Earlier this month, MediaMouse.org reported that voting problems were not nearly as widespread as they were in the 2000 and 2004 elections. Now a new survey conducted by the Pew Center on the States, AARP, and MIT has confirmed this.
The survey found that overall voting in the 2008 presidential election went smoothly. 91% of those surveyed said that it was easy to find their polling place, 83% said their polling place was well run, and 75% said that they were “very confident” that their vote was counted.
However, despite the generally favorable assessment, there were concerns and problems, particularly along racial lines:
* On Election Day, African American voters waited more than twice as long to vote (29 minutes) than all other voters, who reported an average wait time of 13 minutes to vote. Early voters said they had to wait an average of 20 minutes to vote, but African Americans again reported an average wait time more than twice as long–43 minutes;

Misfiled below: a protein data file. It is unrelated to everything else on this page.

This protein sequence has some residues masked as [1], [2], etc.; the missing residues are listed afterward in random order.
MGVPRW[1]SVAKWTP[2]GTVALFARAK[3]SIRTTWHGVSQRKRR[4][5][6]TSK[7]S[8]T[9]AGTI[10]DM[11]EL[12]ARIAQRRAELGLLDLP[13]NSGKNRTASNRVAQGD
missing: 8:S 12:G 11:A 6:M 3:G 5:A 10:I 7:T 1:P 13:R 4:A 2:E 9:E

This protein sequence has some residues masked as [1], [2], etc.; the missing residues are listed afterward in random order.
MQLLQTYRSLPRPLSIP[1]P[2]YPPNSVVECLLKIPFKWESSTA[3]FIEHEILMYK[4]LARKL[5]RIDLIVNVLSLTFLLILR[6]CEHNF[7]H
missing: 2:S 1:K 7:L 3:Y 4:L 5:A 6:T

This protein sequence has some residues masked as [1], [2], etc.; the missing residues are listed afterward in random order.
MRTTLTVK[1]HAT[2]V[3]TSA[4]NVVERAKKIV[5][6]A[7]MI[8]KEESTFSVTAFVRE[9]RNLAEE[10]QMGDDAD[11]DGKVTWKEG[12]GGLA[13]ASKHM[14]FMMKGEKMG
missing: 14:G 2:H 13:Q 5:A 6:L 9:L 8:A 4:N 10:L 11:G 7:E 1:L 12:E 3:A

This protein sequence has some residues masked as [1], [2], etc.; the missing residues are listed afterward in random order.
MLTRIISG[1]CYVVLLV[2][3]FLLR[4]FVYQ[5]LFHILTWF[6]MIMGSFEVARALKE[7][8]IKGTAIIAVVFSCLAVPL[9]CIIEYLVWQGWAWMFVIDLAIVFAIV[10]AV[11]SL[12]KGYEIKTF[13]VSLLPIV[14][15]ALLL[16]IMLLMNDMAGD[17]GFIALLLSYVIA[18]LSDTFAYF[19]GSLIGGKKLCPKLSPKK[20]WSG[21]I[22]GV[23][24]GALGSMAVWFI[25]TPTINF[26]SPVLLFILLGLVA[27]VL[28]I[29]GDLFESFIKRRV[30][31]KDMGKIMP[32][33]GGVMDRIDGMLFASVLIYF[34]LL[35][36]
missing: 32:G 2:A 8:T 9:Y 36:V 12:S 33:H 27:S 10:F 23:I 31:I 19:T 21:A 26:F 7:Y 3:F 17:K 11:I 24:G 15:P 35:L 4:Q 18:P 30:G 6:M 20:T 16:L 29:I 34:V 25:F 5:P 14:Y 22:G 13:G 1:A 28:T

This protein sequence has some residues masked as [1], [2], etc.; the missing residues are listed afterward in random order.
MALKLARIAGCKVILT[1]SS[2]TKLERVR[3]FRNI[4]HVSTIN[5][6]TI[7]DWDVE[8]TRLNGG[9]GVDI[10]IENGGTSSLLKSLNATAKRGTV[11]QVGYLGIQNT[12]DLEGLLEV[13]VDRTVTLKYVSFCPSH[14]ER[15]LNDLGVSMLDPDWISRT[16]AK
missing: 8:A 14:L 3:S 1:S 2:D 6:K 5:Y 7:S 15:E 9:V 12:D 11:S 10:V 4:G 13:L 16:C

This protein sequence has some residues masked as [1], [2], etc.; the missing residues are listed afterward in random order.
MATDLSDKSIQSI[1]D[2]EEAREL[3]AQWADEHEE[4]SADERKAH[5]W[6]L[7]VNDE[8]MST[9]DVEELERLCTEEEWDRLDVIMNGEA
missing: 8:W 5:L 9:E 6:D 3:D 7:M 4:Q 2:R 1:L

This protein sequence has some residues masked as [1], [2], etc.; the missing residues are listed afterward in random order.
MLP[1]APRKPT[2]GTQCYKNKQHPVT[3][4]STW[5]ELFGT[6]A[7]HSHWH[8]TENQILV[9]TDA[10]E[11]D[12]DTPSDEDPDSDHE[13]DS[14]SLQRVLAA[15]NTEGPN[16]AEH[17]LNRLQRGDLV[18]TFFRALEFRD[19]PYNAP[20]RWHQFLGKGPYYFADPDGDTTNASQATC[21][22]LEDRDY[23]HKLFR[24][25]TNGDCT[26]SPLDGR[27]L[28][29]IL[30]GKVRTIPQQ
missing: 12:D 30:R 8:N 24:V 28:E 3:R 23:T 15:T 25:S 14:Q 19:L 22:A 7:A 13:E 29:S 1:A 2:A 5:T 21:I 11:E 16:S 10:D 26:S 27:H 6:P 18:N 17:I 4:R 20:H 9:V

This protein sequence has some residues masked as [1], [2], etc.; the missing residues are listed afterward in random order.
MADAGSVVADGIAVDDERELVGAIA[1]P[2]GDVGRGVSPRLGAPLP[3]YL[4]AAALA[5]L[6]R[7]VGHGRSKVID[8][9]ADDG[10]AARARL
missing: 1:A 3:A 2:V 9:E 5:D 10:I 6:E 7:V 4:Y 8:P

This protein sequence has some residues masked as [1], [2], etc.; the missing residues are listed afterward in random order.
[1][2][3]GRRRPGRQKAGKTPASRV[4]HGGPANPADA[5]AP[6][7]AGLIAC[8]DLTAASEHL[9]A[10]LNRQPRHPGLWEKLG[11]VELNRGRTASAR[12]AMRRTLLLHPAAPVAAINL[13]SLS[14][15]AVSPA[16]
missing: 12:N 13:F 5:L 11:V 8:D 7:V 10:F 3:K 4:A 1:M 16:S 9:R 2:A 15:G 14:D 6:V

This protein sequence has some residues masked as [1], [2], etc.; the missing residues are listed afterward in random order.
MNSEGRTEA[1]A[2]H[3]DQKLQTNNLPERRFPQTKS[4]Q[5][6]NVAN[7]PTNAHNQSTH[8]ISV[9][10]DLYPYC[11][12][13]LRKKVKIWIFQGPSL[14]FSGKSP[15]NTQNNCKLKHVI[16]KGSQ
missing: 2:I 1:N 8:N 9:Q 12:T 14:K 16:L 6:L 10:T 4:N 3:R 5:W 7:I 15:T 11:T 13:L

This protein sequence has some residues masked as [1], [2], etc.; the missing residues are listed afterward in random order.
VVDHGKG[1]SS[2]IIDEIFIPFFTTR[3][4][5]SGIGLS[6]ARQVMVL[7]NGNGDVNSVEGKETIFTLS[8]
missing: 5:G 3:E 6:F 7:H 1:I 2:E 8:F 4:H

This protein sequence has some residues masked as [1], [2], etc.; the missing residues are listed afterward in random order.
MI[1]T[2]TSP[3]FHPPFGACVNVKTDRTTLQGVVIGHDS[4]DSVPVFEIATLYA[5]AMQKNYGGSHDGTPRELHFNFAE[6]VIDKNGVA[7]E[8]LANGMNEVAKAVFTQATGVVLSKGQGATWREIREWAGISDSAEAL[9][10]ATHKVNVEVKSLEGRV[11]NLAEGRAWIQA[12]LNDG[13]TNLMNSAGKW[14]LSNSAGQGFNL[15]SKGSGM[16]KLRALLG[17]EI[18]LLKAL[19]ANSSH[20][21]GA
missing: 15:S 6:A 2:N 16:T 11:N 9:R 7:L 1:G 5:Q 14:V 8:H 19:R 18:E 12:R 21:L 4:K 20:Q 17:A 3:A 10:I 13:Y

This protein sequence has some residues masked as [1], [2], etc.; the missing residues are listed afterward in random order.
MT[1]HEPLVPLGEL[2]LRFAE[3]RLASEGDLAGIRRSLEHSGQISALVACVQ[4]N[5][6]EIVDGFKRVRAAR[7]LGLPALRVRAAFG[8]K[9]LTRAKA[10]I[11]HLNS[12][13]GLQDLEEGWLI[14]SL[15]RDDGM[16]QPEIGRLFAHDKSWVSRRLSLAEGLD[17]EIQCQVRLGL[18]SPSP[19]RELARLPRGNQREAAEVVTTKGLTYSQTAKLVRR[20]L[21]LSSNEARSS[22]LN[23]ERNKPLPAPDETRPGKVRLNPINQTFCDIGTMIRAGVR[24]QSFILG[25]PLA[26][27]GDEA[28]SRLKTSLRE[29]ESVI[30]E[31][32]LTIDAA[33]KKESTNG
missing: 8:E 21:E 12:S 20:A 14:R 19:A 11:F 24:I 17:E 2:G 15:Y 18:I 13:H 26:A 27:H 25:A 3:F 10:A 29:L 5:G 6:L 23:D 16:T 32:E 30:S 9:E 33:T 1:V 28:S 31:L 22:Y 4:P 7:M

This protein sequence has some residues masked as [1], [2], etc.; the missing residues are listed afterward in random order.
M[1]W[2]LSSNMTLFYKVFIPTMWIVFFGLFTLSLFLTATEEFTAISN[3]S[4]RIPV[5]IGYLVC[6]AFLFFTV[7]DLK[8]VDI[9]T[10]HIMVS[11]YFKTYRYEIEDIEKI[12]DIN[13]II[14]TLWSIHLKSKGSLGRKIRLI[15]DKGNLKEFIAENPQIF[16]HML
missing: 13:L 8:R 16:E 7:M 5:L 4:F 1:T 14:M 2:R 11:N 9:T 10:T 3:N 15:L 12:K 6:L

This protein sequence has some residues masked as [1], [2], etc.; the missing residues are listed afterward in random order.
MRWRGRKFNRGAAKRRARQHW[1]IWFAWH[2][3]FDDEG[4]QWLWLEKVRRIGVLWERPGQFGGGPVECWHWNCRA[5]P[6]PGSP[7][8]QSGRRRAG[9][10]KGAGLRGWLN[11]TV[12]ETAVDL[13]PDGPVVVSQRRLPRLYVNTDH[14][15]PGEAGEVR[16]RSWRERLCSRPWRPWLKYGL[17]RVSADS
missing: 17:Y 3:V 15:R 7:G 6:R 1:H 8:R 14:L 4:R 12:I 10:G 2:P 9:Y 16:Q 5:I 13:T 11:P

* Latinos said they were asked to show ID more often than whites or African Americans in states that require ID;
* More than half of the states require no ID to vote, yet 12 percent of voters in these states not requiring ID said they were asked to present an ID. Meanwhile, in states that require a photo ID, 20 percent of voters said they were never asked for one.
Beyond racial disparities, confidence in the voting process was also lower among early voters. Only 61% of absentee voters believed that their ballot would be accurately counted.
The survey was unveiled at a conference where Secretaries of State, election officials, and election experts were gathered to discuss electoral reform.